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Pro-Gadhafi forces bomb fuel depots in contested Libyan city

By the CNN Wire Staff
Libyan rebel fighters attempt to put out a fire Saturday at a fuel depot in Misrata.
Libyan rebel fighters attempt to put out a fire Saturday at a fuel depot in Misrata.
STORY HIGHLIGHTS
  • NEW: Libyan rebels say Italy has agreed to arm them
  • NEW: Italy denies such a deal
  • Missiles destroy six fuel containers in Misrata, says rebel spokesman
  • The fuel there was used for electricity and generators

Tripoli, Libya (CNN) -- Libyan leader Moammar Gadhafi's forces bombed key fuel depots in the contested city of Misrata Saturday, destroying six containers and causing a massive fire, a rebel spokesman said.

Meanwhile, in the de facto rebel capital, Benghazi, the Libyan opposition said Italy has agreed to arm the rebels.

Abdul Hafiz Ghoga, deputy chairman of the National Transitional Council, said opposition representatives have flown to Italy to finish the deal.

The Italian Foreign Ministry categorically denied it will send weapons to Libya. A press office spokesman said Italy will only go as far as sending non-lethal weapons such as satellite and radar systems to aid the rebels.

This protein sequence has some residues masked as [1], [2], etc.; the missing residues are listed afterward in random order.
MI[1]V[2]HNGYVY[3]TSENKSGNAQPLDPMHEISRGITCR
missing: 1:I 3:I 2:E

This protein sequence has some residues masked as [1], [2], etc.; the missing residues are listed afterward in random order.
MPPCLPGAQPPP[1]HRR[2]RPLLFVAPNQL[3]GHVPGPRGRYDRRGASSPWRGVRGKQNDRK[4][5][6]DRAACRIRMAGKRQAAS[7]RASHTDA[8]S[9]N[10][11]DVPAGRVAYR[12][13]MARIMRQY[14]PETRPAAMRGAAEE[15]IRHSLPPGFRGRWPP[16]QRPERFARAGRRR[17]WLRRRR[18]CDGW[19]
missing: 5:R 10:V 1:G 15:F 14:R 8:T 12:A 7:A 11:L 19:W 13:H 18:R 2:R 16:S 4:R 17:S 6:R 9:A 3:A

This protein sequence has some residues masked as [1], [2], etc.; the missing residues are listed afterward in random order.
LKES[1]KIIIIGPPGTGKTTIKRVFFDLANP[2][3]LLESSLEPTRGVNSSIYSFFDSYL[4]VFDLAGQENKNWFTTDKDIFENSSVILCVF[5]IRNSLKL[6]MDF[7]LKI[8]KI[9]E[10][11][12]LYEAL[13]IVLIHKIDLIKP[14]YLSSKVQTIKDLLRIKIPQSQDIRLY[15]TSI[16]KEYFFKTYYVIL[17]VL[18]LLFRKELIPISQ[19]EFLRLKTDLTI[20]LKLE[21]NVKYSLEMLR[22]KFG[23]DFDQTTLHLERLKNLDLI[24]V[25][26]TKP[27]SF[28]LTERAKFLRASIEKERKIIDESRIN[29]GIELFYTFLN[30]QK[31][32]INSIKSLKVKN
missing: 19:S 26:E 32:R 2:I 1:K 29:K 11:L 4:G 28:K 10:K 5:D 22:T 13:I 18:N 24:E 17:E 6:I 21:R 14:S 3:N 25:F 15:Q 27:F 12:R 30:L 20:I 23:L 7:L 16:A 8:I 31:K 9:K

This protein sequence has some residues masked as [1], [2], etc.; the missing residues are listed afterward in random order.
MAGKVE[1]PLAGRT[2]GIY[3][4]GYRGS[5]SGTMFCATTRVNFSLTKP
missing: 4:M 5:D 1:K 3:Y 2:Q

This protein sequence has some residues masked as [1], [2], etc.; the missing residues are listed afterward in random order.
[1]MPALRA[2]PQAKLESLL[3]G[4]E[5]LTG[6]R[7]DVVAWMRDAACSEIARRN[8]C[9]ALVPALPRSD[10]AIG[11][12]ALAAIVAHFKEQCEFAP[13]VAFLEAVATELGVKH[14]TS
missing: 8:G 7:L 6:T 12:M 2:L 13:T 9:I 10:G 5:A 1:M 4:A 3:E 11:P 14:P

The rebels, intent on winning on the ground without foreign troops, have been asking for arms supplies as a grinding war rages in cities like Misrata.

Three green helicopters with the internationally recognized symbols of the Red Cross and Red Crescent were seen flying over Misrata's port early Saturday, said rebel spokesman Ahmed Hassan. He said Gadhafi's forces are using aid helicopters to bomb the city.

The fuel depots were located 2 kilometers from the port. The oil stored there was used for electricity and generator plants.

"We lost a lot of fuel which is used for the daily life of the city," Hassan said.

Misrata, the only city in western Libya held by the rebels, has been the scene of heavy fighting for weeks as Gadhafi's forces try to reclaim control.

The international community has accused Gadhafi of attacking his own citizens and NATO took control of airstrikes in late March to protect Libyans.

NATO said it struck ammunition facilities in the Misrata area Friday as well as other military targets in Tripoli, Zintan, Mizdah, Sirte, Ras Lanuf and al-Brega.

As time wears on, human rights groups have expressed increasing concern for besieged Libyans in Misrata.

Ealier this week, Amnesty International said Gadhafi's attacks in the port city may amount to war crimes.

A report issued by the monitoring group accused pro-Gadhafi forces of the "unlawful killing of civilians due to indiscriminate attacks, including use of heavy artillery, rockets and cluster bombs in civilian areas and sniper fire against residents."

It also documented "systematic shooting at peaceful protesters and enforced disappearance of perceived opponents, which can amount to crimes against humanity."

The scale of the relentless attacks that we have seen by Gadhafi forces to intimidate the residents of Misrata for more than two months is truly horrifying," said Donatella Rovera, Amnesty International's senior adviser who is currently in Libya.

CNN's Mitra Mobasherat and Amir Ahmed and journalist Livia Borghese contributed to this report.

 
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